Aquatic Therapy

When I was at the point when my SI joints locked up every time I did the smallest little thing, I couldn’t get through a single workout without making things worse and having to rush back to the chiropractor.

My chiropractor is the one who ultimately got me to join a gym with a pool.  I was hesitant for a long time, but he really put his foot down and told me it was the only way for me to build up enough muscle strength to hold my joints in place, without re-aggravating the joint every time.

He turned out to be totally right, and I now count the time I did my first pool workout as the moment I really started on the path to healing.  I’m honestly not sure I would have gotten better without it.

Now, I really recommend aquatic exercise/aquatic physical therapy to just about everyone.  If you are battling SI joint issues, I really believe it’s one of the best things you can do for yourself.

For more, check out:

3 things to know about pool exercise

The importance of pool exercise to my recovery

5 myths about aquatic therapy– let’s clear them up!— This form of therapy can benefit people of all skill levels and abilities… it isn’t as awkward as you might think… and it can be fun!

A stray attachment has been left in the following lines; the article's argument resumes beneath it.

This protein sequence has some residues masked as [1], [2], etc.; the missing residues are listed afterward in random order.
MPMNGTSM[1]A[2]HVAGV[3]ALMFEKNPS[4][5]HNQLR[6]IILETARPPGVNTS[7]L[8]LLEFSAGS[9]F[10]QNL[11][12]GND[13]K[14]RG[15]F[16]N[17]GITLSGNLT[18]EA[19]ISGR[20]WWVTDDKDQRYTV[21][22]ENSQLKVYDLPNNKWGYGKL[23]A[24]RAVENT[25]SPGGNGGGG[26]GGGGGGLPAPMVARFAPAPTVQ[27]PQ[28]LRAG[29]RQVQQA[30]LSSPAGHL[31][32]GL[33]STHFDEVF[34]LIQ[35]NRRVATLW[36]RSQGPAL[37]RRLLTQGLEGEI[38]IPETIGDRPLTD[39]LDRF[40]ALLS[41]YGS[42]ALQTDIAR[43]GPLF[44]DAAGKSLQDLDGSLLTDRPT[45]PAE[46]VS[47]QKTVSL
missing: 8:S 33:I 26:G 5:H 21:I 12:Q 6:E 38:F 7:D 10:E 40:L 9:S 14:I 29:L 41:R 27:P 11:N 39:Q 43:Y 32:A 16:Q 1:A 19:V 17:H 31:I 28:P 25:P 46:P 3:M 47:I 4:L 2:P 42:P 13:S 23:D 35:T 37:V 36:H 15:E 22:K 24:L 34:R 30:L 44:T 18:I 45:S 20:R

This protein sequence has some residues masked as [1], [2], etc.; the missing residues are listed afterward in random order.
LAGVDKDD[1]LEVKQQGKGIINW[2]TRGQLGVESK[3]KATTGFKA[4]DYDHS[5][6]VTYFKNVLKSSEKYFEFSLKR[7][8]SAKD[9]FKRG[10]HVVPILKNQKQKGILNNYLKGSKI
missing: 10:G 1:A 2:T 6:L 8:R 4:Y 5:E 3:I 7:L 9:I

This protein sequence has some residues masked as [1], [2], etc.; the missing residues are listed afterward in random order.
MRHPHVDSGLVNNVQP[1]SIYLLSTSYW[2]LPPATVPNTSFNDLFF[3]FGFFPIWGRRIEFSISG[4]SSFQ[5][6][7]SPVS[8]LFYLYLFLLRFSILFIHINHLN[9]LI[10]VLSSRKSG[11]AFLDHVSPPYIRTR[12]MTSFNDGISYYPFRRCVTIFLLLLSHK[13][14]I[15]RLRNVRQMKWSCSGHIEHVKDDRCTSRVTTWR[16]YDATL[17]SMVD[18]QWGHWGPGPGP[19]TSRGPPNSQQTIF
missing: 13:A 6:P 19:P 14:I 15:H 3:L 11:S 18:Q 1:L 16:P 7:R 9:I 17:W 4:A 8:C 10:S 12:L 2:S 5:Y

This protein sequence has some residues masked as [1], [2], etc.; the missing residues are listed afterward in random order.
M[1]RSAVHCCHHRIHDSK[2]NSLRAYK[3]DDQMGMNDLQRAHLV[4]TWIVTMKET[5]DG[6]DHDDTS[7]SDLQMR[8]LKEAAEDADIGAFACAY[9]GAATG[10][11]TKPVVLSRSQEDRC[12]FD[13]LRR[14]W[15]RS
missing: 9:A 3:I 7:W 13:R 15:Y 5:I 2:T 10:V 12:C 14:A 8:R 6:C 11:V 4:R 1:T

One of the best things you can do for yourself in a pool: traction (letting your legs hang beneath you in the deep end).

Pool exercises for the sacroiliac joint— my first attempt at describing the exercises I do.  It’s a bit rudimentary– kind of like a first draft– but you’re welcome to check it out!

A Youtube playlist I made of helpful aquatic exercise videos.  Of course, not everything in all of these videos will work for everyone.  However, these videos are great to give you an idea of the sorts of things aquatic therapy can involve.

The benefits of swimming in cold water— although it isn’t always super pleasant, chilly water (like a pool, not hot tub) has its own specific benefits, including reducing inflammation and increasing endorphins.